How to Prevent Hurricane Damage to Your Home
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How to Prevent Hurricane Damage to Your Home

How to reinforce key points of your home in preparation for damaging winds associated with hurricanes and tropical storms.

If you live along the coast where there is a chance for hurricane and tropical storm damage, there are a few key steps you can take to prevent damage from high winds and rain.

High winds cause most of the damage to houses during a hurricane. Hurricanes are measured by the sustained wind speed that the storm produces. The Saffir-Simpson Hurricane Wind Scale is used to rate hurricanes from a category one to a category five.

A Category 1 hurricane has winds that are between 74-95 mph. A Category 5 hurricane has winds that are greater than 155 mph. Hurricane winds typically cause the most damage by compromising the weakest areas of the house such as windows, doors, pitched roofs and garage doors. Reinforcing these critical areas will minimize the damage to a home.

The methods employed to reinforce the home can be either permanent or temporary. Permanent measures can be incorporated with other home improvements or building additions. Temporary measures are typically used to minimize damage on windows and doors.

Windows and Glass Doors

To reinforce windows you can use hurricane shutters or reinforced glass. Shutters made of wood that are attached to the house can protect windows and glass doors. When using shutters is that they need to be securely anchored to the structure of the home and closed firmly when in use.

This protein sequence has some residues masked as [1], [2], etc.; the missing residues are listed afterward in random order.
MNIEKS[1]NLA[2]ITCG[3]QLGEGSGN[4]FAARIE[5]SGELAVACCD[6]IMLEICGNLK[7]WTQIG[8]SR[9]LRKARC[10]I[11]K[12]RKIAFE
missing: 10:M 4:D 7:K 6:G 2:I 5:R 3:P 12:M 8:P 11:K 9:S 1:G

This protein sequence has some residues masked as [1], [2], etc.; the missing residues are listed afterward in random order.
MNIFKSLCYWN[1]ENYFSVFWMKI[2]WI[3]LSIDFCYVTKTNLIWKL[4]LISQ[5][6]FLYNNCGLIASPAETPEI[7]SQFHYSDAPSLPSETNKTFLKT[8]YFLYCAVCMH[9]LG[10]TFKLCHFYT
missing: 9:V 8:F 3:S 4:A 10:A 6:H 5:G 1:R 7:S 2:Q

Hurricane shutters can be permanently attached to your home or they can be stored away and installed in the event of an emergency. If you don't have shutters you can use ¾ inch plywood to cover all glass windows and doors temporarily.

Installing windows and glass doors that are made of impact-resistant glass is also an effective way to limit damage to them. The impact-resistant windows and doors are made with a more sturdy frame and the glass is glazed and better able to resist wind pressure and damage made by wind-driven debris. Debris that hits these windows or doors can crack them, but they will be able to stay intact and not break apart.

Types of Hurricane Shutters

Accordion Shutters - They often are stored away in a box at the side of the window or door and are pulled out and locked either in the middle or to the other accordion panel.

Awning Shutters – Similar to Bahama shutters, awning shutters are solid panels that fold down to cover the window in the event of a storm.

Bahama Shutters – Are louvered shutters that can be used to shade the windows as well as provide protection.

Roll-down Shutters - PVC or metal louver shutters that are housed in a box above windows and roll down along a set of tracks on either side and lock at the bottom. If they are motorized they can be operated with a switch. For large windows and doors reinforcing rods must be inserted after they are opened to maximize the shutter’s strength.

Storm Panel Shutters – Corrugated steel panels that interlock and are inserted into a track that is fixed to the structure above and below the window opening.

Entry and Garage Doors